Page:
DRIVEN program overview
DRIVEN is an incubation program aiming to embed advanced computational design strategies in early stage entrepreneurship for a circular economy. We strongly believe such strategies and processes have a huge potential to redefine the entire production chain of our cities.
Computational design can play a crucial role in terms of material use awareness to optimize the flow of material and its economy, to organize its storage, transportation, and reassembly. These elements are usually not incorporated in the design phase but they have social implications and economic properties that could enrich a design’s value, scalability, impact, and agency.
The goal of the program is to trigger an awareness of using computational design to consider and put to action all the principles of a circular economy and to showcase built projects embedding such qualities realized as proof of concepts. These projects will act as precedents to help all start-up projects that follow in the pipeline.
We are currently investigating two different challenges
Area of knowledge 1
Computational design can be generically described as a design method in which the output is generated by a set of rules or an algorithm. It incorporates data streams that can vary over space and time (parameters) and use those streams to inform and organize logical processes (algorithms). These processes ultimately determine groups of multiple geometric configurations that can be explored by the designer.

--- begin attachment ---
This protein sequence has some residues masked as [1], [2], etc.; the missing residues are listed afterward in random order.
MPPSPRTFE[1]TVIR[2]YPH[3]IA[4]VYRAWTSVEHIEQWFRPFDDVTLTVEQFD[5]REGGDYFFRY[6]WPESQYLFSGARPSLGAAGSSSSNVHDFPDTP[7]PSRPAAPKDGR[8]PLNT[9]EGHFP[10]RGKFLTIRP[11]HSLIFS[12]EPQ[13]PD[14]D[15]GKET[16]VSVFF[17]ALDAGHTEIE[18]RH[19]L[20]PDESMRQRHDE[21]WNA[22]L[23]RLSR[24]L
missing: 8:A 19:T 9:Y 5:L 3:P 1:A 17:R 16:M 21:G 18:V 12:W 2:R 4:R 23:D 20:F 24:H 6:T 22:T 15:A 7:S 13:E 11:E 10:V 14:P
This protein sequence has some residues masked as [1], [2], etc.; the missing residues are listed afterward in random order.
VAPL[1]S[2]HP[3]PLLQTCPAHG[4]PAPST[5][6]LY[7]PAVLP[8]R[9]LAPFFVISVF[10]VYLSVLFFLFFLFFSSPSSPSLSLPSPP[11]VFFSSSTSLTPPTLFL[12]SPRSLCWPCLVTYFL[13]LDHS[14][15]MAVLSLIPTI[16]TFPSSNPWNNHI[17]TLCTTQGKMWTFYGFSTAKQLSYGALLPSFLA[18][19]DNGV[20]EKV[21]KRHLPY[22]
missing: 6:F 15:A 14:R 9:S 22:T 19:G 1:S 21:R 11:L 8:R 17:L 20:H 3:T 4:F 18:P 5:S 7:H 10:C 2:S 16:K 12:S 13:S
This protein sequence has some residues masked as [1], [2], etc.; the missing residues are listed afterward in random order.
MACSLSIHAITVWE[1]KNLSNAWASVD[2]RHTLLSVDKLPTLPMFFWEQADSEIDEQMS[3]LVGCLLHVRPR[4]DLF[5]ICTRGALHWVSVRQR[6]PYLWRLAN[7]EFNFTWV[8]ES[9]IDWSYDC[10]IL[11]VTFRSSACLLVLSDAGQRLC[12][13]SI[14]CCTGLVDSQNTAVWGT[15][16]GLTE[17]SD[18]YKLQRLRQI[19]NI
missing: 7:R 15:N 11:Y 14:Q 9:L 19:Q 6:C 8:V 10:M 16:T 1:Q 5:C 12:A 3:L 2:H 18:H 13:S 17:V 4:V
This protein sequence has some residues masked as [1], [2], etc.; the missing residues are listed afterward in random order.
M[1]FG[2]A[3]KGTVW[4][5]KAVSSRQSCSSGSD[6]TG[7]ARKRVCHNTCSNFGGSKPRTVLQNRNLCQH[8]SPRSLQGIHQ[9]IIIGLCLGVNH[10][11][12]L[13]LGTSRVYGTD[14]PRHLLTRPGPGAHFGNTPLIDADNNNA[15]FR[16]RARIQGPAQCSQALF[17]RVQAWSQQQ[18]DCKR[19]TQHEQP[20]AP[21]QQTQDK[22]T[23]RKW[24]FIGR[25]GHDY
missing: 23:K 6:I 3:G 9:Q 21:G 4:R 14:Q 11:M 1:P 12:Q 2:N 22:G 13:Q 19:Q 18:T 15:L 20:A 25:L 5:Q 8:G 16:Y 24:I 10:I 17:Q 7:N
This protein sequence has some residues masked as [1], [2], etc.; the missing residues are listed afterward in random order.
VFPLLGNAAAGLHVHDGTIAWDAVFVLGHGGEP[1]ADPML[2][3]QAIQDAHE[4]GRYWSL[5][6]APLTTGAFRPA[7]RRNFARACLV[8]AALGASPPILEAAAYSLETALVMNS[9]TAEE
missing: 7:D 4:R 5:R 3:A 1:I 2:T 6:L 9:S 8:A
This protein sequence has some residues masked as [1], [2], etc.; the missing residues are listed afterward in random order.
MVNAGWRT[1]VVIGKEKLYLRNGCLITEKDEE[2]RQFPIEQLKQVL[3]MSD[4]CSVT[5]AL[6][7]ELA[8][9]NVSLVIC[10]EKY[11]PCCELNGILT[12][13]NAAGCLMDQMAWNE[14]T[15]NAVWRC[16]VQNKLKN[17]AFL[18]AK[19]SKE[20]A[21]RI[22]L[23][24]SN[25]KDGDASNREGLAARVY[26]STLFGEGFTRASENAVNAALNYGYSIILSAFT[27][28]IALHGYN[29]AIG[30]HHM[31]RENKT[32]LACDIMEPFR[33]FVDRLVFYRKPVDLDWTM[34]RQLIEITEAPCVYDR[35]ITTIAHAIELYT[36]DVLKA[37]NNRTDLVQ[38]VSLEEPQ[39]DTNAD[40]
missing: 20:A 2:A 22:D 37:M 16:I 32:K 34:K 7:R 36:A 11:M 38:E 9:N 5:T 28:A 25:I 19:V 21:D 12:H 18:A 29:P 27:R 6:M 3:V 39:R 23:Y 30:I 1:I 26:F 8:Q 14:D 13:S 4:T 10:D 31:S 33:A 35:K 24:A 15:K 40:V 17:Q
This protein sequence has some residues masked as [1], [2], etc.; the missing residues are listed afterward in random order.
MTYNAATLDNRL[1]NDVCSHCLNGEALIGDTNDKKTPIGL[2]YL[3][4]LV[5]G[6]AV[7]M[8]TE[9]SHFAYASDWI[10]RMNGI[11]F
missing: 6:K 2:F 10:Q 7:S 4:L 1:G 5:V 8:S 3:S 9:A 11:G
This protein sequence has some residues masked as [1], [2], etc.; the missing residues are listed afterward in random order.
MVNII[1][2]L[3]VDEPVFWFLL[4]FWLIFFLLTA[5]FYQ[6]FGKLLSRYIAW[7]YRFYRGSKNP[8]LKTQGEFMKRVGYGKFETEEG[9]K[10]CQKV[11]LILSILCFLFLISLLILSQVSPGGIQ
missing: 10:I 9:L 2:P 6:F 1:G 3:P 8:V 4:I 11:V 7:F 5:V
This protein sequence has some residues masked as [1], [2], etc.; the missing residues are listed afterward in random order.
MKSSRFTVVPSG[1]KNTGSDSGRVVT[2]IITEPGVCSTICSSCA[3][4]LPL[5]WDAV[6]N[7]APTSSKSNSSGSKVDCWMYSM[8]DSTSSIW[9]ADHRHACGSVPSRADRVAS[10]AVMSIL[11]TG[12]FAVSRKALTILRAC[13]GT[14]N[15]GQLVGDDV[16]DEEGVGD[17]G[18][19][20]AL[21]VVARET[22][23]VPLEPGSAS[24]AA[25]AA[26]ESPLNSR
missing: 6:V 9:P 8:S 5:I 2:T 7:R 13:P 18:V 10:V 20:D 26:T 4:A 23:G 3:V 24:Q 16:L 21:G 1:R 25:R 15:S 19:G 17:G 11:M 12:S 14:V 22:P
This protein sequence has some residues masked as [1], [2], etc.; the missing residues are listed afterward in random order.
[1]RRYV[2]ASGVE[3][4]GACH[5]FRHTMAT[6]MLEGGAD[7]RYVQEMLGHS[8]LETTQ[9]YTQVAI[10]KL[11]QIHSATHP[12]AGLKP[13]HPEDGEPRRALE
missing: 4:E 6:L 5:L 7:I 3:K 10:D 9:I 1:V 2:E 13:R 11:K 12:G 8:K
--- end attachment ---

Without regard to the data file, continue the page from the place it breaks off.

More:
Area of knowledge 2
Digital fabrication are production processes that combine the use of digital tools (3D modeling or CAD) with CNC (computer numerical control) machines for additive and subtractive manufacturing. These processes allow the automated control of machining tools by means of a computer.
Area of knowledge 3
Data Visualization is defined as a visual and interactive exploration; the process of graphical representation of information and data by encoding it into visually graphic objects. The goal is to communicate information clearly and efficiently to users and to provide an accessible way to see and understand trends, outliers, and perceive patterns in data. Data visualization allows managers and decision-makers to identify phenomena and trends that are invisible in the data upon the first analysis.
In the age of big data, data visualization skills, tools, and technologies are essential to properly analyze the massive amounts of information out there to make data-driven decisions.
Area of knowledge 4
The idea of artificial intelligence (AI) is not exactly new. Since the earliest stages of computation, people have imagined, hypothesized and worked with AI. With the increasing technological advancement, the growing computational power, our furthered understanding of the subject and access to data are pushing the possible implementations of AI in every aspect of our ‘digital life’. Exploring artificial intelligence and machine learning calls for a shift in our approach to solving design challenges. This lays the foundations for a new type of design and architecture.
How can we start implementing the use of these tools in the design and architecture fields? How can we take advantage of AI and its future developments to define a more aware and responsible design and manufacturing process?